A recent report from Author Earnings confirms that self-published titles are gaining enormous traction in the book market, and in particular, e-book sales. From humble and amateur beginnings only a few short years ago, Indie publishing has reduced the Big Five publishers to only 16% of the Amazon e-book market. While the data is only drawn from Amazon sales, their market dominance is so large that one can easily believe that it represents a trend across the whole publishing industry. But does this mean you can write a book, get rich and say, ‘I’ll give up my day job?’
With this information, it might be easy to conclude that self-publishing, or Indie publishing as it is often called now, is turning into a gold mine for authors. So should you give up your day job, write a book, and instantly become a rich Indie author? Well, no, yes and no.
Self-publishing isn’t easy to define
Self-publishing is not a singular definition. There are many so facets to it and while there are certainly a number authors who work all day and write all night and make a decent side income from self-publishing, there are also those who have tried to make it a full-time career, but failed to make more than a few dollars a month in their first year, so gave up. There are the hobby authors who appreciate the opportunity to publish, but are not dreaming of making a lot of money from their passion but do make a little money each month. Then there are those who think that by tapping out a few words and loading it up onto Kindle Direct Publishing (KDP) will make them a killing. Within this group are scammers, Internet marketers and dreamers, and without being unkind, writers who have trouble even spelling the word, writer. Yet they are a very real and important component of self-publishing, as it is the freedom to publish that is at the very heart of this new form of publishing.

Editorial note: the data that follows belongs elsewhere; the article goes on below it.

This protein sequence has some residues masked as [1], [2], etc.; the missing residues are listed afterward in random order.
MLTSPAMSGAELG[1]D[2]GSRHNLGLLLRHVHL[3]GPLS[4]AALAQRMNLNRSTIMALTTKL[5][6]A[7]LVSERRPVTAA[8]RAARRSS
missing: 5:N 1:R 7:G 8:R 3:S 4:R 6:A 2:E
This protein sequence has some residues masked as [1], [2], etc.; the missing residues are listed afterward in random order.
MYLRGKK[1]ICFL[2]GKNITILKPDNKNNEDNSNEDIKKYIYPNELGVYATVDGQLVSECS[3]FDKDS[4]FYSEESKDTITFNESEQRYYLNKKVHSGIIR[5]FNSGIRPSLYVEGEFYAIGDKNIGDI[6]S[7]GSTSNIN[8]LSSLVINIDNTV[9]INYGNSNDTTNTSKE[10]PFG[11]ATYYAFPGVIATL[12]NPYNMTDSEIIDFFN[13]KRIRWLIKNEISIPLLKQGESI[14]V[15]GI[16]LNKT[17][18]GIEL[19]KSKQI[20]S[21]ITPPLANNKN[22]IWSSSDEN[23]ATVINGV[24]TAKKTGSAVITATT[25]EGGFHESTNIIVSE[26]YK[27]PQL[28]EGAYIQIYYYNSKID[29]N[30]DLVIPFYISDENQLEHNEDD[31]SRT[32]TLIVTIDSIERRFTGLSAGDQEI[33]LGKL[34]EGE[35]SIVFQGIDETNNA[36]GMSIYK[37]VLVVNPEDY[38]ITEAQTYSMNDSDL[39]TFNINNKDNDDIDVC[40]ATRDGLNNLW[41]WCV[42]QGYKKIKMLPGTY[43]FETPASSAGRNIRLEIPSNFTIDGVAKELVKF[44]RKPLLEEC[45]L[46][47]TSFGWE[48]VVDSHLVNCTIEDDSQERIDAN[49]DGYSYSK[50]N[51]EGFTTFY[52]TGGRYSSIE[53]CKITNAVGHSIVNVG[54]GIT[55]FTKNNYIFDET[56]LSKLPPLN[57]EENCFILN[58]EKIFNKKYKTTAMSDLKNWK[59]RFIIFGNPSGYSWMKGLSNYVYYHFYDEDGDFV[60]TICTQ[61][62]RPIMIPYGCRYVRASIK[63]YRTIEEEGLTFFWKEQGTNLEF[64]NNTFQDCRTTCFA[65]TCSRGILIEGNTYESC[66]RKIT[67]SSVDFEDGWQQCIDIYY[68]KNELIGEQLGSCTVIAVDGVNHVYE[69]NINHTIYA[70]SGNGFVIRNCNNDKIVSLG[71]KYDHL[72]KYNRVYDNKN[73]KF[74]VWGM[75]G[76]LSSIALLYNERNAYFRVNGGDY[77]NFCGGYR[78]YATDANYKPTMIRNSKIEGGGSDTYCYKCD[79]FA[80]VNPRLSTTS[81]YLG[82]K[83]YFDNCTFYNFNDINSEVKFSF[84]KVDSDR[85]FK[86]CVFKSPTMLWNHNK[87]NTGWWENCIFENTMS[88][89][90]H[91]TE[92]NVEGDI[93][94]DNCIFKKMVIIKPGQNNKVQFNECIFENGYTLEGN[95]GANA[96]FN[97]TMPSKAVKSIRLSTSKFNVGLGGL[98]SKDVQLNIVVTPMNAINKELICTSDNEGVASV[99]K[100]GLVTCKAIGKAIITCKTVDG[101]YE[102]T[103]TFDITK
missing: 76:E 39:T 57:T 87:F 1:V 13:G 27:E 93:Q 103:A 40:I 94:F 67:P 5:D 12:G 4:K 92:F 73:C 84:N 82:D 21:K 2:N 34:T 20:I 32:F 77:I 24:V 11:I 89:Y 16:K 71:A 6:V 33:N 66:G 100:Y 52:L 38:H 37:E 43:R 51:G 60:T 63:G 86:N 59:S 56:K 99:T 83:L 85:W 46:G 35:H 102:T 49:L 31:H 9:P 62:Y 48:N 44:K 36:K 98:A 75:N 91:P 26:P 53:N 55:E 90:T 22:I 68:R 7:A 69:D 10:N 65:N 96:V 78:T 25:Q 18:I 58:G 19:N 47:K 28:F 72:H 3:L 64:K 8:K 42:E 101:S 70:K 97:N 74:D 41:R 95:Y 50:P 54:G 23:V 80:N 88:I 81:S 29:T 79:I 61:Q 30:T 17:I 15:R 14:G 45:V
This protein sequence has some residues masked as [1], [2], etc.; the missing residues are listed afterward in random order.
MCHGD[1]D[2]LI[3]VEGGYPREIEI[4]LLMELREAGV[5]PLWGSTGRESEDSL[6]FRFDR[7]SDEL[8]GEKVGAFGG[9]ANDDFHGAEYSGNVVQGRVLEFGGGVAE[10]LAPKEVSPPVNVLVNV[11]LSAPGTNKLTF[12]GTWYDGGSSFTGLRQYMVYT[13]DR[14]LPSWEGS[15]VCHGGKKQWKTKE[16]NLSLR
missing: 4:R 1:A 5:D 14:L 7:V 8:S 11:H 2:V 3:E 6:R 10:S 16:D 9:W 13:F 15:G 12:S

At the top of the list, though, are the professional self-publishers, who are a different breed of author to those I listed before. They treat it as a business and invest heavily in book launches, promotion, advertising and media placement. They are often authors who have been published traditionally in the past but have grasped the opportunity to earn far more than was being offered by their agents and publishers, by using their established author brand to self-publish and self-promote their new titles.
Then there is the new grey area, which is Small Press. These can range from well-established specialist traditional publishers, down to one self-published author who uses his or her knowledge and experience of publishing a few books on KDP to help other authors to self-publish. This is becoming more and more common, as those who often have little or no computer knowledge seek free or inexpensive help in getting their book published.
While the report by Author Earnings paints a very rosy unit sales picture of self-publishing against traditional publishing, it doesn’t offer any real information regarding Vanity Publishing.
As the Big Five all have vanity publishing wings now, are these books classed as self-published? There is also no breakdown of the sales data to know which segment of self-publishing is making the most inroads. My instinctive gut guess would be that those who have considerable publishing industry knowledge and acumen would stand the best chance of success. Self-publishing may be new, but publishing is not. The basics remain the same.
So by all means, take the opportunity to use self-publishing to express yourself, get that manuscript that has been gathering dust for years out into the marketplace, and when you have finished, write another book. But give up your day job? No. Not if you only plan to open a Twitter account, a Facebook Page and then believe that your book will sell like hot cakes, without a pound of investment.
Self-publishing is now a very big business with huge potential market. Don’t get too carried away by the suffix in front of the word publishing. Self-publishing is still publishing and that has always been a tough business, even when you know what you’re doing. Just ask the Big Five.
You may be familiar with the phrase “we don’t take unsolicited manuscripts” on publishers’ websites. It can be a disappointing sight for an aspiring writer yearning to be published. Fortunately, publishers are always soliciting; you just need to know how to get your work into that category.
1. LITERARY AGENTS